“I was looking for a certain type of bar so I emailed the Rosemount Taverns’ MD Craig Bruce, a great guy, and spoke to him and he took me over to Clydebank to show me the Cabin and I took it there and then.”

What was it about the Cabin that captured Andrew so that he was able to make such a snap decision to take it on there and then?

“It’s a great bar and I knew it was for me. It’s got a lovely old traditional bar and the first thing I did was sit at the bar and order a drink as I waited for Craig, and the staff and customers made me feel so welcome and I instantly knew that this was the place for me.  There was another guy interested in it too, but I got it and signed for it before he got a look-in.

“I kept the staff on for a few months, and while they were great, that arrangement didn’t work out so I brought in a whole new team and renovated the place.

“It’s fair to say that it was just ticking over and the sales were below average and the stock was fairly basic. I introduced over 40 gins into the place and this was all done on instinct. No market research or anything, plus the staff told me that it would never work. Now gin is my biggest seller.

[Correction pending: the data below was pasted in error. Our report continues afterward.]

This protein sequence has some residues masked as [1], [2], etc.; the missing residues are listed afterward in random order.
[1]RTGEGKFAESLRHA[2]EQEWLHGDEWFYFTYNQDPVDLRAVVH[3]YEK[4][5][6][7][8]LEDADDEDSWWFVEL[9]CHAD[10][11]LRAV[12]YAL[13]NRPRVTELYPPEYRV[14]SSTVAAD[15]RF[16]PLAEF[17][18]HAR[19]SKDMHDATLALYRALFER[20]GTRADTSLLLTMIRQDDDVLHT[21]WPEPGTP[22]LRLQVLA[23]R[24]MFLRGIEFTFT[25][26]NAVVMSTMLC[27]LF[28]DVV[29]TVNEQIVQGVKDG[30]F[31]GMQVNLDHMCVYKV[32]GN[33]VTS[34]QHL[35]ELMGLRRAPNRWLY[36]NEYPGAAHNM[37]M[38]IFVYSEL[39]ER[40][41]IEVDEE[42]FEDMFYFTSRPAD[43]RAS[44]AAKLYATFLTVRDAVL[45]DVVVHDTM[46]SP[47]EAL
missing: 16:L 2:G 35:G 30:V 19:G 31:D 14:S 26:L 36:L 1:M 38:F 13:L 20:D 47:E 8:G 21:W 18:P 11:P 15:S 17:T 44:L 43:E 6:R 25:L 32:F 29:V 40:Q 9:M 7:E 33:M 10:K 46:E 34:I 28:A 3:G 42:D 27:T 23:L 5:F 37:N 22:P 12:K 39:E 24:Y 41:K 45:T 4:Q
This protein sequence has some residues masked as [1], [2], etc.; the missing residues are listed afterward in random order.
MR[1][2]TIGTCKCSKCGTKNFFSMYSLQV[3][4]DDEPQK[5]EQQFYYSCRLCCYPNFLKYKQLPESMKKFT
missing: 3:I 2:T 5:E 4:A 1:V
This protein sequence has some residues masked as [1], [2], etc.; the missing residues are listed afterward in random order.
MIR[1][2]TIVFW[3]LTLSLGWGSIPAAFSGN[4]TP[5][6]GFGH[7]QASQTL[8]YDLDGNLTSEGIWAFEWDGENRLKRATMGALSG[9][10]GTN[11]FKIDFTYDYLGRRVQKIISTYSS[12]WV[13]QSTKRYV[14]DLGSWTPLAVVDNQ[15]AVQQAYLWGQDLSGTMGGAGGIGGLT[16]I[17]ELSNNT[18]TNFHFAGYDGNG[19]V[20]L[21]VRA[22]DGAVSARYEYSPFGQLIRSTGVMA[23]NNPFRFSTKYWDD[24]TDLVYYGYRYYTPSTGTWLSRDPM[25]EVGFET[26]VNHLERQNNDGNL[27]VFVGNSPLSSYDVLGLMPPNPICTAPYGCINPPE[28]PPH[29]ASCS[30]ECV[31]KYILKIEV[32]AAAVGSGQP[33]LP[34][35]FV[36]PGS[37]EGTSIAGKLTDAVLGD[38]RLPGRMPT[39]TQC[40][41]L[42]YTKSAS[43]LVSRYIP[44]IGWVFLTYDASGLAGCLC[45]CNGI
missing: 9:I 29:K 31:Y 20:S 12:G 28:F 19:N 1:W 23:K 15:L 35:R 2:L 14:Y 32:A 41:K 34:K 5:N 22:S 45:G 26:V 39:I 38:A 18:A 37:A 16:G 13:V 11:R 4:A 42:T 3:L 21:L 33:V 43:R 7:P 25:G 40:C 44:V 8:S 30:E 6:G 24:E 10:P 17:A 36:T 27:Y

“It also had just two whiskies and I now have over 20 odd whiskies in The Cabin. I’ve introduced a lot of craft beers too, like Innis & Gunn, that was never heard of in Clydebank and introduced some beers from the Hidden Lane brewery and they all started going through the roof.

“As word got around, people started to come in and I introduced a quiz on a Thursday which is maxed out and other entertainment, like ‘The King of Swing’ on a Saturday afternoon and you can’t get a seat. Before I took it on you were lucky if there were ever five to ten customers on a Saturday afternoon.”

Finding the right staff and management and adopting a clear training ethos with a customer service focus was ranked paramount by Andrew at the time and still is.